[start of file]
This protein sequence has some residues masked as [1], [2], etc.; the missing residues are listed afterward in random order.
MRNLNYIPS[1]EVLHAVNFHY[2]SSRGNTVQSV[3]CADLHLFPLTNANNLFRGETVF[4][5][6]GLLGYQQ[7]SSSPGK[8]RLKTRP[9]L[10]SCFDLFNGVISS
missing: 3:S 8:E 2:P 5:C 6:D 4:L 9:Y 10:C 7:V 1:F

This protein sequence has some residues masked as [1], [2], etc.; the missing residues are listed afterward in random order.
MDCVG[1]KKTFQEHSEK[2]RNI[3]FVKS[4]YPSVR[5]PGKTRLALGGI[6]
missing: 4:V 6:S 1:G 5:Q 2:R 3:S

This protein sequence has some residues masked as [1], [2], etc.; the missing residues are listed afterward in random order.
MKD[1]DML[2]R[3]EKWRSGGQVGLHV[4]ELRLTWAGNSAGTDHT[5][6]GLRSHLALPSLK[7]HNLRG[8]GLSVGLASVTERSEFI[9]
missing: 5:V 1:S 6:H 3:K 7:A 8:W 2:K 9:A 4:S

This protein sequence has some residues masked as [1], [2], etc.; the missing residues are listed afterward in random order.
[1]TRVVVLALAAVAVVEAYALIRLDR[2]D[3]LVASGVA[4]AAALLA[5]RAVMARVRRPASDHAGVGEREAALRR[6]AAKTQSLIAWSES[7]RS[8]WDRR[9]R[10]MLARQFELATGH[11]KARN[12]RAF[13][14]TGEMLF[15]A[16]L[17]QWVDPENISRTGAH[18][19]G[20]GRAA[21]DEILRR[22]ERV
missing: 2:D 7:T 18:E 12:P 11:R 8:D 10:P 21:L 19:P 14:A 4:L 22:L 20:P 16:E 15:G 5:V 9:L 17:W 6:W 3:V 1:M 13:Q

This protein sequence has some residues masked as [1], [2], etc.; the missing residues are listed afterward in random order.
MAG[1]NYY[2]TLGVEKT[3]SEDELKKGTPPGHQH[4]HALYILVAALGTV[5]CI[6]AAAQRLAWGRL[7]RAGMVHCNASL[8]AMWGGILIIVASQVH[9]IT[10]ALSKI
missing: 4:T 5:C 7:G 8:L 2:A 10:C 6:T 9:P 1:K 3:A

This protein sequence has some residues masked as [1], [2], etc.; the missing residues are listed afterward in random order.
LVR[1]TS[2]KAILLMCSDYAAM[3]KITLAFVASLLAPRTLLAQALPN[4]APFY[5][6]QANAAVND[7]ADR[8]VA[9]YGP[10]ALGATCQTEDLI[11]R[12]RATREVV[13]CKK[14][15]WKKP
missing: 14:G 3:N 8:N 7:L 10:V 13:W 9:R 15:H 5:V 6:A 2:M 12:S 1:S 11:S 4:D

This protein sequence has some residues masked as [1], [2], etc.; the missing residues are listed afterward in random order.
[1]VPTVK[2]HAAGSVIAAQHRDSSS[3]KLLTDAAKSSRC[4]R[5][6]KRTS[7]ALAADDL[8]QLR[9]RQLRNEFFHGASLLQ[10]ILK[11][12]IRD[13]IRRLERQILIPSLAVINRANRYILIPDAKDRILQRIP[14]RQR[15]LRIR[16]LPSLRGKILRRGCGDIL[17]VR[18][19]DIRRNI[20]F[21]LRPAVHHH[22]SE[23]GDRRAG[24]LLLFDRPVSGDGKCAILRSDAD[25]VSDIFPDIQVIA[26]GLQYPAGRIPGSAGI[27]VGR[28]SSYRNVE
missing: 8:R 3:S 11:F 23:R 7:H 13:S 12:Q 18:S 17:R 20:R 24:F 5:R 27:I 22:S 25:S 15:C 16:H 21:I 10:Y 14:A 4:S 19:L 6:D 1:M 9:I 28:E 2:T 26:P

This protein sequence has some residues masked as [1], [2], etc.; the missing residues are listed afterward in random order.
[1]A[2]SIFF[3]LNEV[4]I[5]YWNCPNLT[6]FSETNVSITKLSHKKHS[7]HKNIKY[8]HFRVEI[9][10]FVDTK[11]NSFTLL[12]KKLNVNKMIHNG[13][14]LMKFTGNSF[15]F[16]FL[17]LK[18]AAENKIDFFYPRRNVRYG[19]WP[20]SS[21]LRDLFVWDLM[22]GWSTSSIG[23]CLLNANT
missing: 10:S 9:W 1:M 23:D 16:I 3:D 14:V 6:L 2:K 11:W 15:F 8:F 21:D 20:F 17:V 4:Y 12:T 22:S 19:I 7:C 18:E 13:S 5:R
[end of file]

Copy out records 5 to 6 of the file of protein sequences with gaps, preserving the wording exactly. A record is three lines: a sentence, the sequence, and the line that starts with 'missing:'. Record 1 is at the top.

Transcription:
This protein sequence has some residues masked as [1], [2], etc.; the missing residues are listed afterward in random order.
MAG[1]NYY[2]TLGVEKT[3]SEDELKKGTPPGHQH[4]HALYILVAALGTV[5]CI[6]AAAQRLAWGRL[7]RAGMVHCNASL[8]AMWGGILIIVASQVH[9]IT[10]ALSKI
missing: 4:T 5:C 7:G 8:L 2:A 10:C 6:T 9:P 1:K 3:A

This protein sequence has some residues masked as [1], [2], etc.; the missing residues are listed afterward in random order.
LVR[1]TS[2]KAILLMCSDYAAM[3]KITLAFVASLLAPRTLLAQALPN[4]APFY[5][6]QANAAVND[7]ADR[8]VA[9]YGP[10]ALGATCQTEDLI[11]R[12]RATREVV[13]CKK[14][15]WKKP
missing: 14:G 3:N 8:N 7:L 10:V 13:W 9:R 15:H 5:V 6:A 2:M 12:S 1:S 11:S 4:D